Violet messages Titus to say she loves him. She says she doesn’t think he’s dumb, but someone people can learn from. She tells him that change is always possible until time runs out.
In the chapter “82.4%,” Titus says he feels like he is in a trance, and in “76.3%,” sets out to keep it that way. Although he has opted not to malfunction with Marty and Link on previous occasions, he now initiates the experience with them. His escape could not be more poorly timed, however: The news of the deaths of the Central Americans sends Violet into mourning and signals a significant change in her father, who perhaps senses the end is now near and decides to tell her whatever she wants to know. Titus, though, keeps turning his eyes from reality. Even when Violet sends him her memory with its pain and anguish, and he experiences real empathy for the first time in the novel, Titus tells Violet he cannot feel anything.
As the world appears to inch closer to its end, so too does Violet, and their fates begin to blend. It is no wonder, then, that Violet’s current obsessions are morbid. As Violet feels her life slipping, she sends her memories to Titus to preserve her identity and past. Still in his trance, though, Titus coldly deletes them and remains detached. What’s more, he breaks up with her in “54.1%” as she attempts to live out one of her life goals of spending a weekend with him in the mountains. His reason for doing so is telling: He was only looking for a short-term relationship. Or, in other words, something quick, fleeting, disposable, and shallow, like everything else in his world. Titus was not prepared to feel, evolve, love, lose, or see the truth about the state of the world. And now that he has, he is mostly concerned with finding ways to escape and tranquilize himself. Even as Violet’s hand goes limp on their flight home, Titus is driven to purchase a jersey: Consumption is not only king, but also his drug of choice, and seems to numb all.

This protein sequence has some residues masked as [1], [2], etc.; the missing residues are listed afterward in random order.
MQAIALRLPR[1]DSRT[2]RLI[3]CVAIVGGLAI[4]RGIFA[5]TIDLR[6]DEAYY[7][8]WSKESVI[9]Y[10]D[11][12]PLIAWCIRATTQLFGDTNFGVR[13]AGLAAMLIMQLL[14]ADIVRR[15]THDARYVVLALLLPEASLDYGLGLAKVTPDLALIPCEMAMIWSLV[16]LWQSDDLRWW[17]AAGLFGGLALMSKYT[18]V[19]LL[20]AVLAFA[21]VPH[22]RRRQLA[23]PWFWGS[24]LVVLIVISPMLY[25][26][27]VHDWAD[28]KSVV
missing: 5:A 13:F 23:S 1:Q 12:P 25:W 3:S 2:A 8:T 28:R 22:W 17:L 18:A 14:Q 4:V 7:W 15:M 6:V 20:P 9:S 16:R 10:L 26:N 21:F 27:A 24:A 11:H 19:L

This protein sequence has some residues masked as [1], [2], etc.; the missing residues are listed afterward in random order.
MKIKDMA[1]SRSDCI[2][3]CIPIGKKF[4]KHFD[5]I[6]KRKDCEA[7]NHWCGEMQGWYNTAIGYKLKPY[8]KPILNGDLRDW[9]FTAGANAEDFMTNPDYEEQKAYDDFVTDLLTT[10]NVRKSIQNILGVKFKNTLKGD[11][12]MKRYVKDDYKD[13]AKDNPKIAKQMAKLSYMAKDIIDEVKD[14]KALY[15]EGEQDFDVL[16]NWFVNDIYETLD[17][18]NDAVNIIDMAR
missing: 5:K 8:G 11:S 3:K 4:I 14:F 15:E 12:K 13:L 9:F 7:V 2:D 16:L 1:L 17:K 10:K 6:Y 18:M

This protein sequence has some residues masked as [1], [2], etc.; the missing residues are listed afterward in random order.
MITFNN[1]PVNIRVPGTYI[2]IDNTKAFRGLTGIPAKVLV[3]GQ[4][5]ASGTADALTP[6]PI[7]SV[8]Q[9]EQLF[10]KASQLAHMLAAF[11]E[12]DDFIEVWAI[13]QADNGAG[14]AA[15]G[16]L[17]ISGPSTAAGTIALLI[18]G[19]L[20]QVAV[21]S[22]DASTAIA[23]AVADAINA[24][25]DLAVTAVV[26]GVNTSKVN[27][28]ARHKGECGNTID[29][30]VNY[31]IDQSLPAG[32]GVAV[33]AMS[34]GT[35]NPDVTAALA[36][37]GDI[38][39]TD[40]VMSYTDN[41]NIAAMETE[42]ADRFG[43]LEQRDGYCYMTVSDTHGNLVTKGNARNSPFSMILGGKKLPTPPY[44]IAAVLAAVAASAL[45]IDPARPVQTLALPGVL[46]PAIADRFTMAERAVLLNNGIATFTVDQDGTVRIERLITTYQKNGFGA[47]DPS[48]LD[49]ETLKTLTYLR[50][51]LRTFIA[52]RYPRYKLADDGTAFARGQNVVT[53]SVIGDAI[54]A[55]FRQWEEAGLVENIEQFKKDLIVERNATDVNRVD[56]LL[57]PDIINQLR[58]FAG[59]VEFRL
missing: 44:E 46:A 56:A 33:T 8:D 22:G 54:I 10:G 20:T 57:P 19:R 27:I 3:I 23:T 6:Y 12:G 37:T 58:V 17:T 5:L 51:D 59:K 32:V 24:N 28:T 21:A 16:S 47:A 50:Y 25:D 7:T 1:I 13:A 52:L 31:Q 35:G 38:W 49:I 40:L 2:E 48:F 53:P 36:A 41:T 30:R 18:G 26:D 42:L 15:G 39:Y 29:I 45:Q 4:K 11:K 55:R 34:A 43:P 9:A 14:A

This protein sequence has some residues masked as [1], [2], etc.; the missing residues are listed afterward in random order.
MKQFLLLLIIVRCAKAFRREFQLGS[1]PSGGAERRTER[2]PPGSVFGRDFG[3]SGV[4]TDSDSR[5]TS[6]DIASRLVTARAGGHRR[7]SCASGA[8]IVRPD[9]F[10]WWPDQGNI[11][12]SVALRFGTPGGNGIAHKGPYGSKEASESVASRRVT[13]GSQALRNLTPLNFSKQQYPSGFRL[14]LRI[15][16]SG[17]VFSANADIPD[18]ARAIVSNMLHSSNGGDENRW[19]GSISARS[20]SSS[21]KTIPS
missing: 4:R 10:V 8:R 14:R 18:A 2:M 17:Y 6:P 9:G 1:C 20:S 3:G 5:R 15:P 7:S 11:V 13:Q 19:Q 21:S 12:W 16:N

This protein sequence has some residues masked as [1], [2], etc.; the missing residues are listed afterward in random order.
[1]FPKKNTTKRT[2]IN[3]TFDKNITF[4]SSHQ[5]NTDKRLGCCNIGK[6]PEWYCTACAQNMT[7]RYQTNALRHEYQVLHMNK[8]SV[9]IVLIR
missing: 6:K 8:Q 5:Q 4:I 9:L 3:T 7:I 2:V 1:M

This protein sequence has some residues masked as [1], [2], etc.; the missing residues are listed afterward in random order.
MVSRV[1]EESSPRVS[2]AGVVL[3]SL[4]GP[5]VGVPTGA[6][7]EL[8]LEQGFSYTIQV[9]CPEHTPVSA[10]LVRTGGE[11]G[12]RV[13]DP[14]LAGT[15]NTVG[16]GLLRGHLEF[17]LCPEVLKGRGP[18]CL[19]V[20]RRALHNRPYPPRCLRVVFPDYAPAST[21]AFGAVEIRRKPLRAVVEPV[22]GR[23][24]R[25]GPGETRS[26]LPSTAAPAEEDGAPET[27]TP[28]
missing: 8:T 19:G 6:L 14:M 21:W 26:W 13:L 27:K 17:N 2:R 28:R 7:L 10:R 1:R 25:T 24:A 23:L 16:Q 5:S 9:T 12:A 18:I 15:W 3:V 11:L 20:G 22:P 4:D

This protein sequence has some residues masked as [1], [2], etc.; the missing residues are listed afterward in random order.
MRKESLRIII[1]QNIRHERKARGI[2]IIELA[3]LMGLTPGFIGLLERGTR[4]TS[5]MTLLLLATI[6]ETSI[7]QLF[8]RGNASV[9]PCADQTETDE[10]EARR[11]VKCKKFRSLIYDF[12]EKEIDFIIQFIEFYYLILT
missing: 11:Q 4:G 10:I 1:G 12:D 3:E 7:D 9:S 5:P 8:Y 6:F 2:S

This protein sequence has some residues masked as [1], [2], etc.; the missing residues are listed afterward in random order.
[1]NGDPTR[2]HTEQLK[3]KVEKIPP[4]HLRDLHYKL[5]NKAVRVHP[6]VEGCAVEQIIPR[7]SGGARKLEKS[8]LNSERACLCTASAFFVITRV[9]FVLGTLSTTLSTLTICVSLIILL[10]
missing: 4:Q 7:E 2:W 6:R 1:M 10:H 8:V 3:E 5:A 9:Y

As Titus breaks up with Violet, he also criticizes her for wanting to be with “magic Mr. Normal Dumbass.” Although it is true that Violet gravitated to Titus in part because he represented normality to her, she doesn’t think he’s dumb. From the start, Violet saw something different, something promising, about Titus. It is why she chose to be with him, why she asked if he had resist the feed with her, and why she messages to say she loves him. Violet’s message also includes a powerful warning about being able to change, until it is too late, a warning that is meant to resound beyond Titus’s mind. By now, careful readers will see the haunting parallels between the world of feed and their own regarding consumerism, corporate power, data mining, and environmental destruction, and will recall that author M.T. Anderson dedicated the novel “to all those who resist the feed.” Violet’s warning is as much for Titus and his world as it is for our own.